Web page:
The Blunt Force of ‘The Post’

by Eric Melin on January 20, 2018

in Print Reviews,Reviews

[Rating: Swiss Fist]

Now that we have a president who’s effectively declared all-out war on the press, Steven Spielberg’s true-story historical drama The Post is more timely than ever. (That’s why the director rushed it into production this past May and finished it in near-record time for a big Hollywood movie.)

Unlike recent Best Picture winner Spotlight, The Post is not about thorough investigative journalism. No, the Pentagon Papers—a decades-long classified government report detailing the mistruths told to the American people about the Vietnam War—are dropped right in the lap of the New York Times and then Washington Post. Instead, The Post is about the right of the press to publish the truth when its government is lying.

Tom Hanks is famed Post editor Ben Bradlee (who was played by Jason Robards in All the President’s Men), and he’s as reliable a conscience as ever, but it’s Meryl Streep as publisher Katharine Graham who does most of the heavy lifting. Underestimated by every one of her all-male board of directors, she makes the gutsy decision to publish the classified papers, even after President Nixon’s administration secured a court order against publication.

The Post is about an absolutely crucial period in recent American history, one that seems in danger of repeating itself. And there’s some truly great moments in the movie. Streep’s performance has range, mixing both vulnerability and confidence. Camera movement and zooms relay a sense of urgency, even in the drab environs of a newspaper office. But here’s the rub—by the end of the movie, Spielberg blows all of his slow and careful buildup by repeatedly hitting his audience over the head.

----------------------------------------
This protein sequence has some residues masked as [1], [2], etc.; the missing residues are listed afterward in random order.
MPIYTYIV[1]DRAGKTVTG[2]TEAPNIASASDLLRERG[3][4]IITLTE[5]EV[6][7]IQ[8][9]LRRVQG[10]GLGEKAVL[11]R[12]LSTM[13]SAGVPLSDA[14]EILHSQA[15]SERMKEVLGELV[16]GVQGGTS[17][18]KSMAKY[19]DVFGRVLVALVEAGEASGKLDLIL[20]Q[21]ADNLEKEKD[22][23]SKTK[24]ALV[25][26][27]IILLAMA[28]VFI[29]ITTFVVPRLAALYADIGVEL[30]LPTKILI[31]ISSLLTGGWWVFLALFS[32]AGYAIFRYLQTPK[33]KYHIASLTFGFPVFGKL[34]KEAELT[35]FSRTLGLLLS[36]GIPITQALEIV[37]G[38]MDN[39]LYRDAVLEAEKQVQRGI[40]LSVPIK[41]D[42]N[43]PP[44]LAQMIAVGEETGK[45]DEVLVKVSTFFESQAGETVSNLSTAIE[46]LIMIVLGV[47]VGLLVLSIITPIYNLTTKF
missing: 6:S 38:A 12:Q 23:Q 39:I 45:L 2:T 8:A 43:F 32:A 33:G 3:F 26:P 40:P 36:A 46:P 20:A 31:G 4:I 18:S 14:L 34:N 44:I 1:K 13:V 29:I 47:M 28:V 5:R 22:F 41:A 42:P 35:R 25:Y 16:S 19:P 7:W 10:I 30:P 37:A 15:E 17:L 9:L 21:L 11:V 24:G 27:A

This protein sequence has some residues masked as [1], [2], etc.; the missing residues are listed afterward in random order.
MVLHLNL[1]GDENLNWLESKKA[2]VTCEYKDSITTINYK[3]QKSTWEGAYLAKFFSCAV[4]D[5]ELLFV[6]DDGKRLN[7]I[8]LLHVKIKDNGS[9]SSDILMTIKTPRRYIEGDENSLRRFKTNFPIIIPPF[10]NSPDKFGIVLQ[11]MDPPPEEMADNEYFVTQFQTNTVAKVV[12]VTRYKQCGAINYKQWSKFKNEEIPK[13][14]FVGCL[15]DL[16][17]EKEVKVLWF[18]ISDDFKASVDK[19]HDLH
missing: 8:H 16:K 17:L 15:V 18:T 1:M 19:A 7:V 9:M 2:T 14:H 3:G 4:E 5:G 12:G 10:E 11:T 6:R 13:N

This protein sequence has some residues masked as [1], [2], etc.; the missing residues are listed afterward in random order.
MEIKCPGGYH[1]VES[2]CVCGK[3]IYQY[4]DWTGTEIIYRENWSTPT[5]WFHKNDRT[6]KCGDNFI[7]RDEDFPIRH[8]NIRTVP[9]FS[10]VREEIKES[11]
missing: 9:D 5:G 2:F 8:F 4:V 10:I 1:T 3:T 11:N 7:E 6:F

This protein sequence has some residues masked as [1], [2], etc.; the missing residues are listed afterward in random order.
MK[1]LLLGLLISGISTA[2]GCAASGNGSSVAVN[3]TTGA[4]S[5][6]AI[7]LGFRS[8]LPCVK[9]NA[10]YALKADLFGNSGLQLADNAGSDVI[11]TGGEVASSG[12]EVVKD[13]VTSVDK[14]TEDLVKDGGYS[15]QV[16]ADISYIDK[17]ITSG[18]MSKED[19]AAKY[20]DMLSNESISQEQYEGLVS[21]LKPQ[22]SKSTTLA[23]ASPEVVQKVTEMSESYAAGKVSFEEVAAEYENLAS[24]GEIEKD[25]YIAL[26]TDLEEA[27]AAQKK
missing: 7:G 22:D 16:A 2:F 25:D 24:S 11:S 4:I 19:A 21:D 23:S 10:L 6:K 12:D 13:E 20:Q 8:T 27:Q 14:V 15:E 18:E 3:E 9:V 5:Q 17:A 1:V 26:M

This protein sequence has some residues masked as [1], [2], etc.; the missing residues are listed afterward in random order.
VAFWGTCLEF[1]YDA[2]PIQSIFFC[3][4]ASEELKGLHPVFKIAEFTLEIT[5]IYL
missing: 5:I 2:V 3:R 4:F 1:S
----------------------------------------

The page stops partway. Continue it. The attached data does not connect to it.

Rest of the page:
Characters begin speechifying, each one relaying the movie’s thesis as they see it, and then patting themselves on the back. A nicely underplayed moment of Graham refusing attention is quickly ruined by a swelling John Williams score and by Streep descending a staircase as women of every age and color look up to her with admiring eyes. Finally, actual audio of furious Nixon phone calls is played while a Nixon lookalike bangs his fists comically on a table, just inside the curtains of the Oval Office.

On her way out of the theater, a friend of mine called The Post “Baby’s First First Amendment Movie,” and she’s right. There’s no doubt that the free press plays an essential role in a democracy, and the timeliness of this picture can’t be disputed. (In fact, it has become more timely since its filming as it enters a culture where men in powerful positions are finally being held accountable for holding that power over women.)

It’s just too bad Spielberg doesn’t trust his audience enough to let them come to those conclusions on their own.

This review is part of Eric Melin’s “LM Screen” column that appears in the spring 2018 edition of Lawrence Magazine.

Eric is the Editor-in-Chief of and writes for The Pitch. He’s former President of the KCFCC, and drummer for The Dead Girls, Ultimate Fakebook, and Truck Stop Love . He is also Air Guitar World Champion Mean Melin. Eric goes to 11. Follow him at:

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